1864 dated Confederate $2 Note - Confederate Paper Money - Confederate States of AmericaInv# CF1102 Paper Money
Richmond, Virginia. $2. CR-T70. Confederate Treasury Notes (banknotes) were ultimately issued in 50¢, $1, $2, $5, $10, $20, $50, $100, $500 and $1,000 denominations with a variety of designs, issuers and redeemable obligations. The amount of currency issued under the various acts of the Confederate Congress totaled $1.7 billion. Bills were released in 72 different note "types" in seven "series" from 1861 through 1864. Since there were many types of Confederate notes as well as notes issued by the states of the Confederacy, and since banks could issue their own notes, counterfeiting was a major problem for the Confederacy. Many of these contemporary counterfeits are identifiable today and they can be as valuable to a collector as a real note. Confederate dollars and coins remain the subject of a lively trade, with careful grading of damage and deterioration similar to booksellers' gradings.
The Confederate States dollar was first issued just before the outbreak of the American Civil War by the newly formed Confederacy. It was not backed by hard assets, but simply by a promise to pay the bearer after the war, on the prospect of Southern victory and independence. As the Civil War progressed and victory for the South seemed less and less likely, its value declined. After the Confederacy's defeat, its money had no value, and both individuals and banks lost large sums. The first series of Confederate paper money, issued in March 1861, bore interest and had a total circulation of $1,000,000. As the war began to tilt against the Confederates, confidence in the currency diminished, and the government inflated the currency by continuing to print unbacked banknotes. By the end of 1863, the Confederate dollar (or "Greyback", to distinguish it from the then-new "Greenback" paper US dollar, which was likewise put into circulation during the war) was quoted at just six cents in gold, and fell further still.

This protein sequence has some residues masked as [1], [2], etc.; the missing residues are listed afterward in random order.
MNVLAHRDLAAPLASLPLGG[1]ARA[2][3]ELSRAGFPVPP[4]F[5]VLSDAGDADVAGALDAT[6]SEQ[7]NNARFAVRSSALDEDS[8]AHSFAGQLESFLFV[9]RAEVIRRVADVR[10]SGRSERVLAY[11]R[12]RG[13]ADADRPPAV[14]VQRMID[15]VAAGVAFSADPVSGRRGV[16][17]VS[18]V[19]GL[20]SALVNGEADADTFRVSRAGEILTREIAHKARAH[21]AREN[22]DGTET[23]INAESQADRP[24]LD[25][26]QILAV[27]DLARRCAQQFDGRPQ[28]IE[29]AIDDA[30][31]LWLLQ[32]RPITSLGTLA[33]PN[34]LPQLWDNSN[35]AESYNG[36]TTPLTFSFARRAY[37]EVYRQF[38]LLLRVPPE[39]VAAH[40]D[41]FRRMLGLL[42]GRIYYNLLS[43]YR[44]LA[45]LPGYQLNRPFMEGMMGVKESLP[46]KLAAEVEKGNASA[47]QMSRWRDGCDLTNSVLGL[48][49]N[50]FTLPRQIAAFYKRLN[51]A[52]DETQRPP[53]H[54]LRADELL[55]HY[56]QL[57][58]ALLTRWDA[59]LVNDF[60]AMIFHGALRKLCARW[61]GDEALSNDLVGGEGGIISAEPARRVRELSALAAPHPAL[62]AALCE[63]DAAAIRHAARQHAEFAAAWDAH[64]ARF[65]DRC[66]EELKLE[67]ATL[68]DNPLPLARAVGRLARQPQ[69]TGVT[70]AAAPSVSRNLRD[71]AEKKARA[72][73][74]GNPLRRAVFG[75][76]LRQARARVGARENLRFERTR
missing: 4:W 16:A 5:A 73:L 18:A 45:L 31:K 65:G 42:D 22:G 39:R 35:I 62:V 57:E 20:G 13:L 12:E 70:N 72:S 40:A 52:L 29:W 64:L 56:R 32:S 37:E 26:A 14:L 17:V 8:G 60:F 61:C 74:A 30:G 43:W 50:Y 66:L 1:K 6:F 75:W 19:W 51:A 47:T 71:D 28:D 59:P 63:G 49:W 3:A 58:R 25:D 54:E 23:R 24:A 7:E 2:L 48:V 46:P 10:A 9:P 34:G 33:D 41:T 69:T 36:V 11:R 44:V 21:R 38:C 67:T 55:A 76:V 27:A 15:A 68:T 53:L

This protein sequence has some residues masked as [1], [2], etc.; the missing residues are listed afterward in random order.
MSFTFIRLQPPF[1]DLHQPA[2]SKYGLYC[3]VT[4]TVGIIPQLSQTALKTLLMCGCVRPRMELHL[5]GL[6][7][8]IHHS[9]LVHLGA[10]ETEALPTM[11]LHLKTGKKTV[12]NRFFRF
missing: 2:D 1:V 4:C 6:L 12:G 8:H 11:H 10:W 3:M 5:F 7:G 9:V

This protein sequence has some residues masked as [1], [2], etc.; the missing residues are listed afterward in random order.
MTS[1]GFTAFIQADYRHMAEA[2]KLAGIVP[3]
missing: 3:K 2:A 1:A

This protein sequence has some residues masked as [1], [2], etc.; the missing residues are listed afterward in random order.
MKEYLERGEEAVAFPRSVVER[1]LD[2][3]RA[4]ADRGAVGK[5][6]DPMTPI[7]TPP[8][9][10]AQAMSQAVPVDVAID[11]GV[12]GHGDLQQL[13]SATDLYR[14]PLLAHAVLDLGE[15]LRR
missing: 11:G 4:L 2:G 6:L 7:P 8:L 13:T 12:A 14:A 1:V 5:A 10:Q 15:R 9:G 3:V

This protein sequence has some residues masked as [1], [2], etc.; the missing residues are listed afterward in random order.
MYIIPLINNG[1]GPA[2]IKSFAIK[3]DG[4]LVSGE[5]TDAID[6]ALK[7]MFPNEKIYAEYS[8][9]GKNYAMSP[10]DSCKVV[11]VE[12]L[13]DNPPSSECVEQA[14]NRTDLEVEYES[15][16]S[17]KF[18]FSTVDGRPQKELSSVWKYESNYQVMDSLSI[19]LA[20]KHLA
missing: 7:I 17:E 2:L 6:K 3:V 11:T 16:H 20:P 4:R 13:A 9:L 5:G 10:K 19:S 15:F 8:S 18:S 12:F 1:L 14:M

The Greyback is now a prized collector's item, in its many versions, including those issued by individual states and local banks. The various engravings of leading Confederates, gods and goddesses, trains, ships and slaves on these hastily printed banknotes, sometimes cut with scissors and signed by clerks, continue to stimulate debate among antique dealers, with even some of the counterfeit notes commanding high prices. Read more at https://en.wikipedia.org/wiki/Confederate_States_dollar